- Presentations. Put your decks to work for you. Create a board for each presentation and pin key slides to the board.
- Industry-related topics. Share infographics and other pieces that are relevant to your industry.
- Tips and recommendations. Be helpful to your prospects and clients. Curate tips and recommendations to make their lives easier. Create boards on books you recommend, great blogs for them to follow, podcasts, and apps.
- Targeted boards. Create specific boards that cater to the needs and interests of individual industries and your different personas.
2. Balance Quality and Personality
When you create a new board, aim to make it the best board on that topic, and include a wide variety of quality pins. But while you target quality, don’t be afraid to show your personality. Quirkiness and humour can be very effective at making you stand out on Pinterest.
3. Use Pinterest to Find Great Content
Don’t limit your Pinterest presence to your own content. Round out your boards with content that your audience will enjoy, from other sources.
Don’t have time to scour the Web for that content? Follow relevant Pinners to fill your feed with quality Pins that you can conveniently re-Pin to your boards.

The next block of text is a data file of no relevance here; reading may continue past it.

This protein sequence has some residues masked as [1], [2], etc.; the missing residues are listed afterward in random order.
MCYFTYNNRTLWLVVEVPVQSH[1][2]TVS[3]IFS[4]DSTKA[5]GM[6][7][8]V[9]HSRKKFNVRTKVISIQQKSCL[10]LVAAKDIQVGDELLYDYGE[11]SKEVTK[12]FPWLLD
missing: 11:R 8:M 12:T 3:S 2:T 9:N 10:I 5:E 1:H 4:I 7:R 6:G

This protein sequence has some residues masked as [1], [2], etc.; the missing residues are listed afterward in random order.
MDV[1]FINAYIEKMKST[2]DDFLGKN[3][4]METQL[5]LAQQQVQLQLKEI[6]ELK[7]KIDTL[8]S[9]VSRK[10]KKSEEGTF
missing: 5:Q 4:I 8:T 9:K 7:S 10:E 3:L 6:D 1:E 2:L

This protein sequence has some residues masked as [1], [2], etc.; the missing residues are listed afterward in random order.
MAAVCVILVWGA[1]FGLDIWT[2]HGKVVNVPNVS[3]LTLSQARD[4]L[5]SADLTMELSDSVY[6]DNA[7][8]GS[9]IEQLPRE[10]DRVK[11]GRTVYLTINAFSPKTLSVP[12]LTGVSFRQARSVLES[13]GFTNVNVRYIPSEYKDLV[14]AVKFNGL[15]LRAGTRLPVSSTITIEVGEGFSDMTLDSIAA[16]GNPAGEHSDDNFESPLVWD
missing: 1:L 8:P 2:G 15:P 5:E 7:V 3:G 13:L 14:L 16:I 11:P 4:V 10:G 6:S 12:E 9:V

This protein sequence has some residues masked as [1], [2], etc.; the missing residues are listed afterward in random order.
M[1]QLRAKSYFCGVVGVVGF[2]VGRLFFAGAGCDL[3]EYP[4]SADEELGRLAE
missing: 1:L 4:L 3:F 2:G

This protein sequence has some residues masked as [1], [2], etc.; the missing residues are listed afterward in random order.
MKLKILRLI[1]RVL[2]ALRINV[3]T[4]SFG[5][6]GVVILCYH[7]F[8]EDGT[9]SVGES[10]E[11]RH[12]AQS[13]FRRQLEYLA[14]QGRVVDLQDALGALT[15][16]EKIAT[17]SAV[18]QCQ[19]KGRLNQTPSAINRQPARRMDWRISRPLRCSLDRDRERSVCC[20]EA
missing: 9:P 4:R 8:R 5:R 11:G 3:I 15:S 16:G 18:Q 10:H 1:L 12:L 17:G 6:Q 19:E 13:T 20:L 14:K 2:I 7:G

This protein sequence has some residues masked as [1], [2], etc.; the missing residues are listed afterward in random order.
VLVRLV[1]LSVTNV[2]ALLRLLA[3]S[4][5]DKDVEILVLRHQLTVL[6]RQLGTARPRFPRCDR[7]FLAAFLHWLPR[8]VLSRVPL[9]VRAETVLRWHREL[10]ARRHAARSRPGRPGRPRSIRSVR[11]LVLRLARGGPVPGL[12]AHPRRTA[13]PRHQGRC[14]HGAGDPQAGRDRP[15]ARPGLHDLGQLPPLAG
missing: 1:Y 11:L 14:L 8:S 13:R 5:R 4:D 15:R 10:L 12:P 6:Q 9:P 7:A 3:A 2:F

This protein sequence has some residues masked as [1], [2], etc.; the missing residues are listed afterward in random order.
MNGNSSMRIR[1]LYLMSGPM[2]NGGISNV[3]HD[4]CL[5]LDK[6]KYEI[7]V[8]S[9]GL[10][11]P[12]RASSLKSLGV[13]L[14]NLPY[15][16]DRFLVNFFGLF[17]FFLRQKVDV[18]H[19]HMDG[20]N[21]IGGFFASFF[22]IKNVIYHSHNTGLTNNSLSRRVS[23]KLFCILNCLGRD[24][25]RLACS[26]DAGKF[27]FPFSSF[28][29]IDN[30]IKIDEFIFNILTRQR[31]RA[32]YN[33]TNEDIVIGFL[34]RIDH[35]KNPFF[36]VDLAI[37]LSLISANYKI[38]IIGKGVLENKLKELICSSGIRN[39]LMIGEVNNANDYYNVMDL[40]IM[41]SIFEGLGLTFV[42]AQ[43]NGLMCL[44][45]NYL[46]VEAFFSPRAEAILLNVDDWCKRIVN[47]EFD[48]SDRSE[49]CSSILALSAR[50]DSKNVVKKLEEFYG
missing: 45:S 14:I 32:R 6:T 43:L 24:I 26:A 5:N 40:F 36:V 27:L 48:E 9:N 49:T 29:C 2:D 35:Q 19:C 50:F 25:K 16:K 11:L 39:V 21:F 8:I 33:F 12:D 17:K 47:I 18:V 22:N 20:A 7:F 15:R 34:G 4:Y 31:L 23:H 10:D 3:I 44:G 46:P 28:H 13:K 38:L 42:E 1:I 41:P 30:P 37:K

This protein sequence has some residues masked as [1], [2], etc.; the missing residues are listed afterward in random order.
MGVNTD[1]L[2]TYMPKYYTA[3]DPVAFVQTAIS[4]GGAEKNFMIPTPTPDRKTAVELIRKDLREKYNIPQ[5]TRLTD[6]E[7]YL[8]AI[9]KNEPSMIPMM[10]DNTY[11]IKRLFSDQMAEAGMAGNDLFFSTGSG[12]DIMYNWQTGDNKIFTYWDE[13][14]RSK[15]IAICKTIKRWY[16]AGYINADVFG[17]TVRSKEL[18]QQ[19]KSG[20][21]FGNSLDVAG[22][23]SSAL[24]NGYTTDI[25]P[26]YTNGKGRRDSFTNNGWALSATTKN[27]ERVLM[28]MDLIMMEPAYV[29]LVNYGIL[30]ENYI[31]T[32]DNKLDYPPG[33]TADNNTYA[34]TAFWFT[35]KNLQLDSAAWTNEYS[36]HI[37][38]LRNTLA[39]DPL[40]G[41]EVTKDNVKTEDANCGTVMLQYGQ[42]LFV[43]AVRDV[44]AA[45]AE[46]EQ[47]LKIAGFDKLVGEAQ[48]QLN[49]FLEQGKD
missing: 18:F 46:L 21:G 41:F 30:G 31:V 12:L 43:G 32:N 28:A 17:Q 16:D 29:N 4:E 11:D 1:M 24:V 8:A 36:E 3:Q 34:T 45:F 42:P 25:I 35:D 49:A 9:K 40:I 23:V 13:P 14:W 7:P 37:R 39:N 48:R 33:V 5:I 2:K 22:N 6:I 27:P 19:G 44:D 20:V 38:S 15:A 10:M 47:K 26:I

4. Use Great Images
Attention-grabbing imagery is key on Pinterest. Make sure you’re using the optimal image size for your Pins, board images, and profile images.
Use stunning photography, beautiful fonts and place subtle branding in the corners of your images. And make it easy for your site visitors to pin your content right from your site. Make sure that all your posts and pages contain at least one Pinnable image.
5. Write Quality Copy
Of course, great imagery that your Pinterest audience wants to click is key. But don’t forget to make your copy work for you too. Think of your descriptions as ad copy. Make them engaging enough to earn a click. And add compelling calls to action to help convert visitors to your site.